Repurposing old or outdated tech has increased in popularity thanks to the Maker movement. Some of the more creative builds include turning an old Nintendo NES system into a functioning toaster, turning an old iBook and mouse into a decorative clock, and making a rechargeable battery pack from an old cell phone. Repurposing old tech isn’t limited to hobbyists and makers alone as big businesses like aviation giant Boeing are doing the same, albeit on a grander scale and with airplanes or rather airplane parts.

Boeing’s Custom Hangar is a store that went online in December of 2014 (covered here) and has since offered up a unique selection of decorative furniture, artwork and other products made from the parts of decommissioned aircraft, some of which have quite a history to go along. They’ve been featuring some of the product on their blog, revealing the history and craftsmanship behind each piece. Aviation enthusiasts and hobbyists alike can get their hands on everything from an F-4 Phantom ejection seat to tables made from the engine parts from B-52s and 737s.


“This jumbo floor lamp is constructed from a pair of genuine headlights from a retired 747-400. Our craftspeople removed the headlight assembly from the leading edge of the wing; smoothed and polished the metal surfaces; fitted it with a custom aluminum top cap and hot-rolled steel base plate; replaced the electrical transformers and wiring; and added two halogen sealed-beam headlights with adhesive window film on the surface to reduce brightness. The result is a sculptural piece with both practical function and historical significance.”

The creativity Boeing put into the pieces is astounding. One is an industrial-style conference table made from the wing slats of a 727. Another is a headlight lamp made from a 747-400 (shown above). And yet another is an art piece crafted from the propeller blade of a B-17 Flying Fortress.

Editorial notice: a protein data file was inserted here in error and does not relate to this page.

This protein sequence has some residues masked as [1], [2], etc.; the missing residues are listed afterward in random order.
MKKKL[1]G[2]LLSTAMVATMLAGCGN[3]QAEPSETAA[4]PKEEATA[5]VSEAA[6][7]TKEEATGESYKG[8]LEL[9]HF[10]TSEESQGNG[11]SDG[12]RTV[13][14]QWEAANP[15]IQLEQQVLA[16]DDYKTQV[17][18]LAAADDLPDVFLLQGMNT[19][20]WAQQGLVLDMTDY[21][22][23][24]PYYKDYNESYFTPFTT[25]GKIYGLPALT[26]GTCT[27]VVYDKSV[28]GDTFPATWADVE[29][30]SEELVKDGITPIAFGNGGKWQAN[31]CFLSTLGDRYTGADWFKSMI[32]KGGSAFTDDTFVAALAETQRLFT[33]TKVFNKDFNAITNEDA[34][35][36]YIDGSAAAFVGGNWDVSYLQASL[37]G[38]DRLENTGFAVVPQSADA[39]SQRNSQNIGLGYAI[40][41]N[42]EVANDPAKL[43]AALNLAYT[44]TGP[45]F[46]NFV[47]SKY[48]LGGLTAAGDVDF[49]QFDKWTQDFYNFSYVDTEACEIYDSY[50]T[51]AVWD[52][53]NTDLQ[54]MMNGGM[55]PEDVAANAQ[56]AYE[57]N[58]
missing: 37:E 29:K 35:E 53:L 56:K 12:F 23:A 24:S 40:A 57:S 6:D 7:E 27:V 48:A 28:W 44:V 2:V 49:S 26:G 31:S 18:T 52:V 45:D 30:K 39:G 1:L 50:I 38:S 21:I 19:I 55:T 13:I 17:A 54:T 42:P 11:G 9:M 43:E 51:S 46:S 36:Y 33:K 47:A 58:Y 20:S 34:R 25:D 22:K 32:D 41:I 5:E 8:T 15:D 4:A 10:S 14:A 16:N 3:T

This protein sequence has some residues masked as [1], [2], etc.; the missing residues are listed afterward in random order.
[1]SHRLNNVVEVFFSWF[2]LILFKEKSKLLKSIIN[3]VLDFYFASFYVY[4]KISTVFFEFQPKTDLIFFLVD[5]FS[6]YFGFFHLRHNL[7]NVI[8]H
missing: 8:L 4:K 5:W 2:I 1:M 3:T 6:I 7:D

“Our craftspeople set each blade into a machined steel base finished with a translucent smoke-colored powder coating. The blade actually rotates on a bearing at the top of the base, and the serial number and label from the manufacturer, Hamilton Standard, are clearly visible. An authentic B-17 yoke button in the base adds a custom touch. The assembled piece measures approximately 83 inches high with a 21-inch base and weighs 375 pounds (crated).”

Suffice it to say, there are no other pieces quite like the ones featured in the Custom Hangar shop and while the pictures on their website try to convey each piece in detail, seeing them in person brings out the fine details in the artisanship. Boeing realized that notion and has recently created a Custom Hangar walkthrough at their Boeing store located in their Future of Flight center in Everett, Washington, where visitors can get a closer look at some of the pieces found on their webpage.

Those interested in more information on Boeing’s upcoming and newly released products can find more information here on The Runway. Here are some other products from the Custom Hanger.









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